The performance collective RADIOHOLE serves a full meal onstage in their new work Now Serving: A Guide to Aesthetic Etiquette in Four Courses. Reminiscent of both Judy Chicago’s The Dinner Party and Theresa Rebeck and Alexandra Gersten-Vassilaros’s 2003 play Omnium Gatherum, this “irreverent exploration of the American Dinner Party featuring Haute Vaginal Cuisine” is running at The Collapsable Hole in the Westbeth Artist Housing Complex. Tickets are available for either onstage table or gallery seating.
The evening begins with cocktails and hors d’oeuvres in the lobby as audience members wait for their numbers to be called. Upon entering the space, audience members are guided to their appropriate spaces —on stage for those who purchased table seating, into the audience for those who have peanut gallery seating. Both tiers of seating are offered food; those seated on stage have a full meal with wine, bread, soup, salad, main course, and dessert, while those in the peanut gallery have snacks reminiscent of baseball games: beer, popcorn, hotdogs, and Junior Mints. Three female hosts (Amanda Bender, Erin Douglass, Maggie Hoffman) guide their guests through the meal. Each course has some connection with the vagina or with pressures and expectations placed on women; there’s discussion of vaginal yeast in the bread course, of the policing of women’s speech during soup, and of female anatomy during dessert. Pepe the Frog (Eric Dyer) makes an appearance as a waiter. Kristin Worrall presents the dessert course as a pastry chef, while violinist Catherine McRae provides musical accompaniment as the diners finish their courses.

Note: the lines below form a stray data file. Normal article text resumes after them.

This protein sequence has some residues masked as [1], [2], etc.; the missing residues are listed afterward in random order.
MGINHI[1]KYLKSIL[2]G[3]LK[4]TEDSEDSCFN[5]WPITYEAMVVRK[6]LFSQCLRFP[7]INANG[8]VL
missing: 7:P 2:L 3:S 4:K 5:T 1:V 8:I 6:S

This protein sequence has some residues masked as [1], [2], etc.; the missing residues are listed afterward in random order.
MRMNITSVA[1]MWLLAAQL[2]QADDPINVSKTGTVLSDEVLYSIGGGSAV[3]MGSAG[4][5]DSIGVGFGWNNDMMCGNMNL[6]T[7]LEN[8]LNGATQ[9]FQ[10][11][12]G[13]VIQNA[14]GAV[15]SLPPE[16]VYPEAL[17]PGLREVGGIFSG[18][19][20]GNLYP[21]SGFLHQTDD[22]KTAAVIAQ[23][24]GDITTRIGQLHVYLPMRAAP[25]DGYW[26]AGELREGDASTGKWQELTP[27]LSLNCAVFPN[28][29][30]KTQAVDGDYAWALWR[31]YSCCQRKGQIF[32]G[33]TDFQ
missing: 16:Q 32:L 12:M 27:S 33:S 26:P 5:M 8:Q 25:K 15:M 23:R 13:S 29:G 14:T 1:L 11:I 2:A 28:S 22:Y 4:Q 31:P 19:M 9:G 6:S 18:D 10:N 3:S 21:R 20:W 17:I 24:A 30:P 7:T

Now Serving is irreverent, relevant, and very, very funny. (Given the unapologetic focus on the female reproductive system, this might be one of the rare cases in which it makes sense to call something “hysterically funny.”) RADIOHOLE makes great use of the theatre with a long, narrow playing space that accommodates the onstage dinner table. Red wine is served from IV fluid bags hanging from the ceiling and the table is cleared with a conveyor belt; both of these things clearly evoke menstruation, especially as half-eaten bowls of borscht roll off the end of the table at the end of the course. Bender, Douglass, and Hoffman are all delightful as our hosts, evoking Emily Post while deconstructing the rules and restrictions that women place on themselves. The inclusion of a male performer as Pepe the Frog is a reminder that the patriarchy is never too far away, even in the safe womb of the dinner party.
While Now Serving is definitely fun, it is also not for all audiences. The press release warns, “You will get wet: You might get drenched.” This is not an idle threat or a joke about vaginas; folks sitting near the front of the peanut gallery are in the splash zone as unfinished soup rolls down the conveyor belt at the end of the course, so it is best to leave dry clean only garments in the closet when getting dressed for this. Those with dietary restrictions, especially gluten allergies or intolerance, might be most comfortable in the gallery, as folks on stage are expected to eat and bread is the first course. While the show is only sixty minutes, points where the gallery is waiting for those on stage to finish a course can feel a little long even with Catherine McRae’s excellent music. Kristin Worrall’s dessert course is the strongest course of the evening in large part because dessert is small and self-contained; the dinner guests can finish it fairly quickly without being rushed. On the whole, Now Serving is fun, thoughtful, and a welcome antidote to our current political climate.
Runs until 16 November 2019 | Photo Credit: Maria Baranova